Who Will Keep Biden In Check Now That He's Discovered "Sit-Down" Interviews?

By Tommy Wilson | Thursday, 11 April 2024 12:00 PM
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As the campaign season intensifies, President Joe Biden has been increasingly engaging in sit-down interviews.

While these interviews are conducted with reporters who are perceived to be sympathetic to his cause, it marks a shift from his previous reluctance to participate in such interactions.

Recently, President Biden appeared on Univision, a Spanish-language network, for an interview. The interview was filled with moments that raised eyebrows. Some observers speculated that the choice of a Spanish-speaking network was a strategic move, as the Spanish dubbing could potentially make the President sound more coherent.

In the interview, President Biden's speech, when translated into Spanish, seemed to portray him as a younger, more lucid version of himself. This version of Biden is the only one some voters will ever hear, leading to concerns about the potential for election interference.

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The President's speech and the extent to which Univision went to mask his perceived cognitive decline were striking. The interview was heavily edited, with abrupt cuts and transitions, which some critics argue were attempts to hide the President's rambling.

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One of the key quotes from the interview was President Biden's claim about teaching the Second Amendment in law school. He stated, "From the very beginning, I used to teach the Second Amendment in law school, from the very beginning there were limitations, you couldn't own a cannon, you couldn't, you could own a rifle or gun... But they weren't weapons of war."

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However, this statement has been contested. Critics argue that President Biden was not a professor who taught the Second Amendment in law school, but rather a figurehead professor who has no documented history of teaching any class. Furthermore, his claims about the limitations on gun ownership during the founding era of the United States, specifically the prohibition of cannon ownership and the assertion that rifles and guns of the time were not weapons of war, have been disputed.

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Despite these inaccuracies, the interviewer did not challenge the President's claims. Instead, he seemed to facilitate the propagation of these inaccuracies by interjecting the "weapons of war" trope into the conversation.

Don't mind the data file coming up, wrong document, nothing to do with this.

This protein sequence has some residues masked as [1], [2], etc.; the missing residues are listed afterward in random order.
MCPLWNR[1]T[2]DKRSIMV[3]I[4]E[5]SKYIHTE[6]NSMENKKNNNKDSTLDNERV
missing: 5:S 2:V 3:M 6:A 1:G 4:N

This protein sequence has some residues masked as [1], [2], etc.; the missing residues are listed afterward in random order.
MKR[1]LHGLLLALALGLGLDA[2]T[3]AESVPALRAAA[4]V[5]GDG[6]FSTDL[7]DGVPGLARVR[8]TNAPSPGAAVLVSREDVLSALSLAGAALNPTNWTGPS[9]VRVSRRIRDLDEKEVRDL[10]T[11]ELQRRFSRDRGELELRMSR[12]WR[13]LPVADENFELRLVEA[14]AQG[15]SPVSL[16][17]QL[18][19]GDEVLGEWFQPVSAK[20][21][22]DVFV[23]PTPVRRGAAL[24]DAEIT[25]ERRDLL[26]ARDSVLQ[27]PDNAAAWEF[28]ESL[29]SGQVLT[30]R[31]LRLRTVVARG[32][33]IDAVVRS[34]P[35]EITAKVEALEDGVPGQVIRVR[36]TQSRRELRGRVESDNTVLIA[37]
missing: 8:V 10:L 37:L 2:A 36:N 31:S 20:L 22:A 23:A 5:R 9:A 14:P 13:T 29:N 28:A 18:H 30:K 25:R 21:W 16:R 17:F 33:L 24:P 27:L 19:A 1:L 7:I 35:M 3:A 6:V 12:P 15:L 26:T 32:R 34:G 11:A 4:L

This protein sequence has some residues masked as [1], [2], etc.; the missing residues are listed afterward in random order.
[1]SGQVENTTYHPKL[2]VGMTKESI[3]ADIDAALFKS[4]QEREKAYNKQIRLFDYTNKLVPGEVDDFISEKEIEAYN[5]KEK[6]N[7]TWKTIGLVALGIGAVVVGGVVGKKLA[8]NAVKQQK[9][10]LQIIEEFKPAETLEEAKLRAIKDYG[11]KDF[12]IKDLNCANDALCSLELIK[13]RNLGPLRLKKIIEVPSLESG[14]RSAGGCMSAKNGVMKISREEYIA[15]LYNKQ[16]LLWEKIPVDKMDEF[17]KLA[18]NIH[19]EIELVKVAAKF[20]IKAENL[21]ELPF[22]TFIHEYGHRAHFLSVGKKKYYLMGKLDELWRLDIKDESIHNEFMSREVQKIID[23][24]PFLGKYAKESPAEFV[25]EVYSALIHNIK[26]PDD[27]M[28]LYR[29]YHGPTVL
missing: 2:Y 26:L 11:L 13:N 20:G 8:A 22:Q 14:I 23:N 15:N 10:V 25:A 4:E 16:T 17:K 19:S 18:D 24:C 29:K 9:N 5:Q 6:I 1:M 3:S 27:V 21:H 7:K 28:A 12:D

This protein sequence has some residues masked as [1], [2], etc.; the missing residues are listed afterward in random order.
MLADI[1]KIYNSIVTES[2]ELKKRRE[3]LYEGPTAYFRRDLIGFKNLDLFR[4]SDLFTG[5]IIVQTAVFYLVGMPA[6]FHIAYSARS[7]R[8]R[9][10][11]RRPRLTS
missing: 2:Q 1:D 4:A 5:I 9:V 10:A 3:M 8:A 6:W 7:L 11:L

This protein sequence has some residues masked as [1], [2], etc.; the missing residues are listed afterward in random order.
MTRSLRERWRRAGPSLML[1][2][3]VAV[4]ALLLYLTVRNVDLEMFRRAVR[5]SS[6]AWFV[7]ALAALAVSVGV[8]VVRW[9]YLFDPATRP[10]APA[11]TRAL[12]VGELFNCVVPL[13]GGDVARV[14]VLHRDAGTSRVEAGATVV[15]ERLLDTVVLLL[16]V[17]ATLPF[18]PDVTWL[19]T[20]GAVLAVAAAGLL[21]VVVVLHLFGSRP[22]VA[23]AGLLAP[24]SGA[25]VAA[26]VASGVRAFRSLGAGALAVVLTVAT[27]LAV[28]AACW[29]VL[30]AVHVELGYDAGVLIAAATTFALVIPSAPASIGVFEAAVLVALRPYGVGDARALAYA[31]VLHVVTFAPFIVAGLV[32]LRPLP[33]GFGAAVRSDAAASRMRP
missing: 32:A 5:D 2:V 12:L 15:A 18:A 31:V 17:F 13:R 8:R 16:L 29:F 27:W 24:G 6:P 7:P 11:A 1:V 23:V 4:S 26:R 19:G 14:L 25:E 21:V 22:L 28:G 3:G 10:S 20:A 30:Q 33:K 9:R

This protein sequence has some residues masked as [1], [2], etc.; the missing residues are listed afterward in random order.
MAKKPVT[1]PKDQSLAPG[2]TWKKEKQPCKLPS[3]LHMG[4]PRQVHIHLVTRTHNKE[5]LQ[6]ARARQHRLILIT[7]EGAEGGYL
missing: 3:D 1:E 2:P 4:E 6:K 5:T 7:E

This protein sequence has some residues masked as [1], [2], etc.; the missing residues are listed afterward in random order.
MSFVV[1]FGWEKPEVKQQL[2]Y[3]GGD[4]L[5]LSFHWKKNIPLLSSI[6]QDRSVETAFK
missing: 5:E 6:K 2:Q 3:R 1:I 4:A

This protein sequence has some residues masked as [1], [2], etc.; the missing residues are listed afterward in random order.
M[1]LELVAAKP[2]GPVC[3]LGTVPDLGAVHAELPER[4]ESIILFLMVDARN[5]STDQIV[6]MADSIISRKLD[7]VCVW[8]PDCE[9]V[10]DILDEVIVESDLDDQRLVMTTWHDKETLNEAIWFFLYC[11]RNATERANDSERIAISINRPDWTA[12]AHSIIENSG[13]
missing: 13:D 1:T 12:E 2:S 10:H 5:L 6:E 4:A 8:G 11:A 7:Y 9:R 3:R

When asked about his legacy, President Biden stated, "I hope the legacy is that I kept my word that I said the reason I was running was to ... reduce the prospect of war because of Vietnam." Critics argue that this statement is far from the truth. They point to Biden's support for various conflicts during his time as a senator, including the wars in Iraq, Syria, Libya, and Afghanistan. As president, he has overseen a Russian invasion of Europe and a war sparked by the worst attack on Jews since the Holocaust, among other global conflicts.

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President Biden also claimed that his legacy includes honesty, a statement that critics find ironic given the perceived inaccuracies in his statements during the interview.

The President also addressed the issue of economic growth, stating that while the benefits of economic growth may not yet be felt by all families, his administration has created 15 million jobs, more than any other president in the same time period. Critics argue that this figure is misleading, as most of the job growth came from the reopening of the economy after the COVID-19 pandemic, and the rest from an increase in government jobs and part-time employment due to the rising cost of living.

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President Biden also expressed his desire to unify the country, condemning the way people are denigrated in political discourse. Critics argue that this statement is hypocritical, as the President himself has been known to denigrate his political opponents.

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The interview also featured moments where the President seemed to struggle with his speech, forgetting words and phrases. Critics argue that these moments are indicative of the President's cognitive decline, a concern that has been raised multiple times during his presidency.

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